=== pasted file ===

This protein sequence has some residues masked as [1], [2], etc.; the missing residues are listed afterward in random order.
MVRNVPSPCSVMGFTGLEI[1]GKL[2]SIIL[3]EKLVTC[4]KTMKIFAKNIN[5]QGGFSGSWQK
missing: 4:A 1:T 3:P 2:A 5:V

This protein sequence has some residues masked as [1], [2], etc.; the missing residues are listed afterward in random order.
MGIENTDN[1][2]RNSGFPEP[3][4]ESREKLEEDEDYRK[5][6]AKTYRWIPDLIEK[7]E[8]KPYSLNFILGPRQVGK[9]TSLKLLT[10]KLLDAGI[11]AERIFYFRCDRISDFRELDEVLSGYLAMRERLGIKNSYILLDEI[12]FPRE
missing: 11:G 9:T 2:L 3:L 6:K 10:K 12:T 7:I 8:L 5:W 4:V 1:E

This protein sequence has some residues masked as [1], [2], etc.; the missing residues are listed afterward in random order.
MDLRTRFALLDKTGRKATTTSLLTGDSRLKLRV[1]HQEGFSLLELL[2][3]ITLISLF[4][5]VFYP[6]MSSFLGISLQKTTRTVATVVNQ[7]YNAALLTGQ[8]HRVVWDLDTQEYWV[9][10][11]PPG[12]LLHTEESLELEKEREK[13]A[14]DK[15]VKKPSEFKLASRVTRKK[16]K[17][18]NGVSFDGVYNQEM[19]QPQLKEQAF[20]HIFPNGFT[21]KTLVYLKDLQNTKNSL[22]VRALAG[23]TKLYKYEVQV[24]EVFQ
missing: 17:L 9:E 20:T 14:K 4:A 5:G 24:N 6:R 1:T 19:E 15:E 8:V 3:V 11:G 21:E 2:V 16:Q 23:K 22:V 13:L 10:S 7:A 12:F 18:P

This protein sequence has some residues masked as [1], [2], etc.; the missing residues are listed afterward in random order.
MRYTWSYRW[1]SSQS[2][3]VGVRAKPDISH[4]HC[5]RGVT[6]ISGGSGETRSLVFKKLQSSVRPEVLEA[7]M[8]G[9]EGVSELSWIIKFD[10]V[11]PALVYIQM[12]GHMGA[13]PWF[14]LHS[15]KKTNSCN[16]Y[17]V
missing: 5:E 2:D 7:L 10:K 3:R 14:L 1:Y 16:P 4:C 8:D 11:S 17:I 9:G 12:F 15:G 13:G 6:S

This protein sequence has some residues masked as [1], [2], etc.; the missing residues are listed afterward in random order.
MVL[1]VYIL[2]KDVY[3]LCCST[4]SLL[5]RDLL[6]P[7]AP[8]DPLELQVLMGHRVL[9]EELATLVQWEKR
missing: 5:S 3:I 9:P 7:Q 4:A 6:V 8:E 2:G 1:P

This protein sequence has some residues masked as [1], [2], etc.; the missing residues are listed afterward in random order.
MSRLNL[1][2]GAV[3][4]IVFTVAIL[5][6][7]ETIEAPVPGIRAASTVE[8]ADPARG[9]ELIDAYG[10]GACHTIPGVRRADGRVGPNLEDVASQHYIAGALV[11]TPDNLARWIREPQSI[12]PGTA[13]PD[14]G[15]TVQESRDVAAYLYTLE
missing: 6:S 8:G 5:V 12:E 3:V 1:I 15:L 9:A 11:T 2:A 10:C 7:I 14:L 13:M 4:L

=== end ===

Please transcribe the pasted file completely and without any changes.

This protein sequence has some residues masked as [1], [2], etc.; the missing residues are listed afterward in random order.
MVRNVPSPCSVMGFTGLEI[1]GKL[2]SIIL[3]EKLVTC[4]KTMKIFAKNIN[5]QGGFSGSWQK
missing: 4:A 1:T 3:P 2:A 5:V

This protein sequence has some residues masked as [1], [2], etc.; the missing residues are listed afterward in random order.
MGIENTDN[1][2]RNSGFPEP[3][4]ESREKLEEDEDYRK[5][6]AKTYRWIPDLIEK[7]E[8]KPYSLNFILGPRQVGK[9]TSLKLLT[10]KLLDAGI[11]AERIFYFRCDRISDFRELDEVLSGYLAMRERLGIKNSYILLDEI[12]FPRE
missing: 11:G 9:T 2:L 3:L 6:K 10:K 12:T 7:I 8:L 5:W 4:V 1:E

This protein sequence has some residues masked as [1], [2], etc.; the missing residues are listed afterward in random order.
MDLRTRFALLDKTGRKATTTSLLTGDSRLKLRV[1]HQEGFSLLELL[2][3]ITLISLF[4][5]VFYP[6]MSSFLGISLQKTTRTVATVVNQ[7]YNAALLTGQ[8]HRVVWDLDTQEYWV[9][10][11]PPG[12]LLHTEESLELEKEREK[13]A[14]DK[15]VKKPSEFKLASRVTRKK[16]K[17][18]NGVSFDGVYNQEM[19]QPQLKEQAF[20]HIFPNGFT[21]KTLVYLKDLQNTKNSL[22]VRALAG[23]TKLYKYEVQV[24]EVFQ
missing: 17:L 9:E 20:T 14:K 4:A 5:G 24:N 6:R 1:T 19:E 15:E 8:V 3:V 11:G 21:E 2:V 16:Q 23:K 22:V 13:L 10:S 7:A 12:F 18:P

This protein sequence has some residues masked as [1], [2], etc.; the missing residues are listed afterward in random order.
MRYTWSYRW[1]SSQS[2][3]VGVRAKPDISH[4]HC[5]RGVT[6]ISGGSGETRSLVFKKLQSSVRPEVLEA[7]M[8]G[9]EGVSELSWIIKFD[10]V[11]PALVYIQM[12]GHMGA[13]PWF[14]LHS[15]KKTNSCN[16]Y[17]V
missing: 5:E 2:D 7:L 10:K 3:R 14:L 1:Y 16:P 4:C 8:D 11:S 17:I 9:G 12:F 15:G 13:G 6:S

This protein sequence has some residues masked as [1], [2], etc.; the missing residues are listed afterward in random order.
MVL[1]VYIL[2]KDVY[3]LCCST[4]SLL[5]RDLL[6]P[7]AP[8]DPLELQVLMGHRVL[9]EELATLVQWEKR
missing: 5:S 3:I 9:P 7:Q 4:A 6:V 8:E 2:G 1:P

This protein sequence has some residues masked as [1], [2], etc.; the missing residues are listed afterward in random order.
MSRLNL[1][2]GAV[3][4]IVFTVAIL[5][6][7]ETIEAPVPGIRAASTVE[8]ADPARG[9]ELIDAYG[10]GACHTIPGVRRADGRVGPNLEDVASQHYIAGALV[11]TPDNLARWIREPQSI[12]PGTA[13]PD[14]G[15]TVQESRDVAAYLYTLE
missing: 6:S 8:G 5:V 12:E 3:V 1:I 15:L 9:A 11:T 2:A 10:C 7:I 14:L 13:M 4:L